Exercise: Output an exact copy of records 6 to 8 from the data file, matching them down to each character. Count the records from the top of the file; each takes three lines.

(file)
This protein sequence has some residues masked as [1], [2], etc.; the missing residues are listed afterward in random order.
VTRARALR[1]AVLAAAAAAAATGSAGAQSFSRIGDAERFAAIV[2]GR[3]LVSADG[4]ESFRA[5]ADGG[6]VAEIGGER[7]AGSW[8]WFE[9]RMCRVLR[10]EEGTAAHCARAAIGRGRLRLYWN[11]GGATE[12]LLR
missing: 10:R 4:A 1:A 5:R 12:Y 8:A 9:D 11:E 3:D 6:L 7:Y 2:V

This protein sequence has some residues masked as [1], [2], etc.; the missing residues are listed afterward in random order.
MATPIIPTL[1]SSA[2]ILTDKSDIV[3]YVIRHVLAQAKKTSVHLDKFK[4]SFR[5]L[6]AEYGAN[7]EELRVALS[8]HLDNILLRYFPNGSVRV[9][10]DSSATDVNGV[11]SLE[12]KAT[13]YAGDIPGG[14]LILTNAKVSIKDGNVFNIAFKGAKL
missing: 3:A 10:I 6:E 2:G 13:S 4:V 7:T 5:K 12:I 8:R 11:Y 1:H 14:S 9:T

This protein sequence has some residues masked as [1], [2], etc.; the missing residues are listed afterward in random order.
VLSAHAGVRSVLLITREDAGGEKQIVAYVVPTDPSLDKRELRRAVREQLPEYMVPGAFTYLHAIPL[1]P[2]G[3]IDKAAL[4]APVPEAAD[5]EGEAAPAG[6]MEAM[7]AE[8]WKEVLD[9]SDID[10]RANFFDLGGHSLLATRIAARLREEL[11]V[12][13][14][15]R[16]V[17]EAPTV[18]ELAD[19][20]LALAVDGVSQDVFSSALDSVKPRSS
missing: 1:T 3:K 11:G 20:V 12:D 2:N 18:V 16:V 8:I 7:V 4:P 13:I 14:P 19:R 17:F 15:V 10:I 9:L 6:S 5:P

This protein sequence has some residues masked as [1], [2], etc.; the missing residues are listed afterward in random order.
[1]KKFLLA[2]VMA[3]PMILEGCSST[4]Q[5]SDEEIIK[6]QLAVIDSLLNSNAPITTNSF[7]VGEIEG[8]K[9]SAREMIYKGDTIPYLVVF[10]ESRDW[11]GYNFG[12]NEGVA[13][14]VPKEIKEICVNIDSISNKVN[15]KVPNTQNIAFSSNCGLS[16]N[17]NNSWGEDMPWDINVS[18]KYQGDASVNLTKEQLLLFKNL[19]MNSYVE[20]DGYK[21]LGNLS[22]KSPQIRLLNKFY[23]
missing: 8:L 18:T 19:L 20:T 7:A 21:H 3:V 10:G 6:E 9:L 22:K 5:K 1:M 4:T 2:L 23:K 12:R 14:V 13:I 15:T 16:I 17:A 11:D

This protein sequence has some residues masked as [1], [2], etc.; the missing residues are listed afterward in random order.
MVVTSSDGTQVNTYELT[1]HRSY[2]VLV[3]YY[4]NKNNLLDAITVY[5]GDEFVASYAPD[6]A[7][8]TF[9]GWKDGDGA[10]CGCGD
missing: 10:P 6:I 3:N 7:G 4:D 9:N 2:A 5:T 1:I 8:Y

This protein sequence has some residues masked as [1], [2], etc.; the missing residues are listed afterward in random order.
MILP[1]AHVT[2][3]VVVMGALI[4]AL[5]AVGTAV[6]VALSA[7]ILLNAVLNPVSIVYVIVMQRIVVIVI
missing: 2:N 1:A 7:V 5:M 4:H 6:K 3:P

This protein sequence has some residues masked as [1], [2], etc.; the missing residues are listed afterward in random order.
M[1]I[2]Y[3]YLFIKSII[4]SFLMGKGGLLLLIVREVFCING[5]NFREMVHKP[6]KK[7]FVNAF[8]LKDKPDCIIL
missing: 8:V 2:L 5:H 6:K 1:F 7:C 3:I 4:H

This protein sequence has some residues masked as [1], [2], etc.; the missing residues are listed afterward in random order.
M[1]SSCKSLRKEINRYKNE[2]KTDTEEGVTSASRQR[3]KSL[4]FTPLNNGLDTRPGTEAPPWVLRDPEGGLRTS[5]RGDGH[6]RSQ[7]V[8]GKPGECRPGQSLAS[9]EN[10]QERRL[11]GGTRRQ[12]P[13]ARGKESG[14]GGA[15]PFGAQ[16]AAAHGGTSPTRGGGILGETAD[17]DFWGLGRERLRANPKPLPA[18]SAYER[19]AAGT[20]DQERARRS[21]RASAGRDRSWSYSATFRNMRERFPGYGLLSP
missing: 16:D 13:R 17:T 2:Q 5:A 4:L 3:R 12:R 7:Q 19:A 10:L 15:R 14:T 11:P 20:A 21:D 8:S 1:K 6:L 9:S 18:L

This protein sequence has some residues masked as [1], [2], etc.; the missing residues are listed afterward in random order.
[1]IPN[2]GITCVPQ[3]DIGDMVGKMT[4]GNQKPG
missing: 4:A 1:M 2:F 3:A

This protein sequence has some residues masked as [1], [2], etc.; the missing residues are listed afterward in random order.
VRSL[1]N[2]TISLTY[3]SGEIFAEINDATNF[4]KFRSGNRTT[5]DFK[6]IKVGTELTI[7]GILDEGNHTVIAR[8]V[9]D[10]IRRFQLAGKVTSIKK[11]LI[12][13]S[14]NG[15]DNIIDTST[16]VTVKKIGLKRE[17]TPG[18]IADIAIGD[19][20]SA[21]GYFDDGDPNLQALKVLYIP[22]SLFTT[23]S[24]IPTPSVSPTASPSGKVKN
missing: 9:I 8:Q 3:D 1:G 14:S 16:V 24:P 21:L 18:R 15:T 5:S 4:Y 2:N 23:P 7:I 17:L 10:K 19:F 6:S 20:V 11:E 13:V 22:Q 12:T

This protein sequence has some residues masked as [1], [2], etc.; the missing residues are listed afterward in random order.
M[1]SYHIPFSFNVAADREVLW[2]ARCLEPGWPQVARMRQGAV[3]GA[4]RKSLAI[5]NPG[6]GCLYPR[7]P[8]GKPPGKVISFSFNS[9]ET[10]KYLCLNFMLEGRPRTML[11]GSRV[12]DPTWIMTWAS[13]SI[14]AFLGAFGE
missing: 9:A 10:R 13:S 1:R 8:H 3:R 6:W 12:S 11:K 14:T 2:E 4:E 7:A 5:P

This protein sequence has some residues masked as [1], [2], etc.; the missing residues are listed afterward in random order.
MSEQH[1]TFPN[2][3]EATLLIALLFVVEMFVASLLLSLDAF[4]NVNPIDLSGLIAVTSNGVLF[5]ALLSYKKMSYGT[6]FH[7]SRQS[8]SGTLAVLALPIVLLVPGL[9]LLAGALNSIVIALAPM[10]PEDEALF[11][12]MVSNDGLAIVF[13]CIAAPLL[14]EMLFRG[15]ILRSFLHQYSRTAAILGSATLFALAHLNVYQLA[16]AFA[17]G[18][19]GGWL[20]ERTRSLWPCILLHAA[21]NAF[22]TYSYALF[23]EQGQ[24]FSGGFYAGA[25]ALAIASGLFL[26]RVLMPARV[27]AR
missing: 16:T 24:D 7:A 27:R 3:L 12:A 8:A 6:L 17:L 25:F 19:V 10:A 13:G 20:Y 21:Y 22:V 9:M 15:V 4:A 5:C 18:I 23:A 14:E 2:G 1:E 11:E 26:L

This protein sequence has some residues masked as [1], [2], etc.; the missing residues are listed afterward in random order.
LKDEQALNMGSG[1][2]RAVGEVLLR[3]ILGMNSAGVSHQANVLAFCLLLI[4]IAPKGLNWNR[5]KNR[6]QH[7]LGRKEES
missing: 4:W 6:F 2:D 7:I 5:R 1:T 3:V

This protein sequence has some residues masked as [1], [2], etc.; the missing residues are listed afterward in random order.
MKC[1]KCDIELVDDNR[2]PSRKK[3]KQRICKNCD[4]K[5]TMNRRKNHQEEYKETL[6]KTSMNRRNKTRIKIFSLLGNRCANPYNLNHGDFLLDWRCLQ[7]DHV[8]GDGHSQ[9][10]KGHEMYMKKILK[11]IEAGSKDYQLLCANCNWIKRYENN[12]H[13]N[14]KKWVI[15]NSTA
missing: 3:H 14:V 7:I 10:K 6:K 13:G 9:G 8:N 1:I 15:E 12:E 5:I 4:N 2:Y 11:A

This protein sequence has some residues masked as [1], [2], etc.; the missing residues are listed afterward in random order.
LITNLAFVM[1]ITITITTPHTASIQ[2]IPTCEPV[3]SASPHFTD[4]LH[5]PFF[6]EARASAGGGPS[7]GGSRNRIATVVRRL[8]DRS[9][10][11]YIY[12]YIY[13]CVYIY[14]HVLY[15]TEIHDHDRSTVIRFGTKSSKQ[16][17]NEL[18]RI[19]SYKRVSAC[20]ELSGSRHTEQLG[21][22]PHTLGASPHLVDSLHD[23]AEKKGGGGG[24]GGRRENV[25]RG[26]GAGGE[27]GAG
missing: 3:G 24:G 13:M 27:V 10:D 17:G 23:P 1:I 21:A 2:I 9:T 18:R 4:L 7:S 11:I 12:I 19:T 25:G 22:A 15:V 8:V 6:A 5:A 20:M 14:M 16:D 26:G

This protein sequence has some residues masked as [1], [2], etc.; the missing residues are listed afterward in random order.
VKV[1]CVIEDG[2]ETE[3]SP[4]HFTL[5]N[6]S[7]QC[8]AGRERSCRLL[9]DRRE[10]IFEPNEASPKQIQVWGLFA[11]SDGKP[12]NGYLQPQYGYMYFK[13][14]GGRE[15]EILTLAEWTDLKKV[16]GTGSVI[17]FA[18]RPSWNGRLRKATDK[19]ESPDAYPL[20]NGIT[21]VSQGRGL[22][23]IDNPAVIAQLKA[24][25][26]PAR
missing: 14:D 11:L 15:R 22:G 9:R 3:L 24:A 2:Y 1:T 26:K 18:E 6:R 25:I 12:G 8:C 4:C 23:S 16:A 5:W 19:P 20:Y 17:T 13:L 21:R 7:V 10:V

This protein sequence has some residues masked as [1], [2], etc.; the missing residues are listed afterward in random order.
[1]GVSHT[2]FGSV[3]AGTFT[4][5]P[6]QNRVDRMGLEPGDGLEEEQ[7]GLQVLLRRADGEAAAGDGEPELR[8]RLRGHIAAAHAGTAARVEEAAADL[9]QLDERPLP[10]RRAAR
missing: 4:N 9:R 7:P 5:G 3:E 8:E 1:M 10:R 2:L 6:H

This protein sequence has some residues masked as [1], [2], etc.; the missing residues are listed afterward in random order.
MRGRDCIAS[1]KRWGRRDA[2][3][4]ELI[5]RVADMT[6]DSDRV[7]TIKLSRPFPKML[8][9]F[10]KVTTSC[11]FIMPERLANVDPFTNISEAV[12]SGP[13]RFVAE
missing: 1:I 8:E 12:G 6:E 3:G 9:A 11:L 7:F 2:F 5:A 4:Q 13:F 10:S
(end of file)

This protein sequence has some residues masked as [1], [2], etc.; the missing residues are listed afterward in random order.
MILP[1]AHVT[2][3]VVVMGALI[4]AL[5]AVGTAV[6]VALSA[7]ILLNAVLNPVSIVYVIVMQRIVVIVI
missing: 2:N 1:A 7:V 5:M 4:H 6:K 3:P

This protein sequence has some residues masked as [1], [2], etc.; the missing residues are listed afterward in random order.
M[1]I[2]Y[3]YLFIKSII[4]SFLMGKGGLLLLIVREVFCING[5]NFREMVHKP[6]KK[7]FVNAF[8]LKDKPDCIIL
missing: 8:V 2:L 5:H 6:K 1:F 7:C 3:I 4:H

This protein sequence has some residues masked as [1], [2], etc.; the missing residues are listed afterward in random order.
M[1]SSCKSLRKEINRYKNE[2]KTDTEEGVTSASRQR[3]KSL[4]FTPLNNGLDTRPGTEAPPWVLRDPEGGLRTS[5]RGDGH[6]RSQ[7]V[8]GKPGECRPGQSLAS[9]EN[10]QERRL[11]GGTRRQ[12]P[13]ARGKESG[14]GGA[15]PFGAQ[16]AAAHGGTSPTRGGGILGETAD[17]DFWGLGRERLRANPKPLPA[18]SAYER[19]AAGT[20]DQERARRS[21]RASAGRDRSWSYSATFRNMRERFPGYGLLSP
missing: 16:D 13:R 17:T 2:Q 5:A 4:L 3:R 12:R 7:Q 19:A 10:L 15:R 14:T 11:P 20:A 21:D 8:S 1:K 6:L 9:S 18:L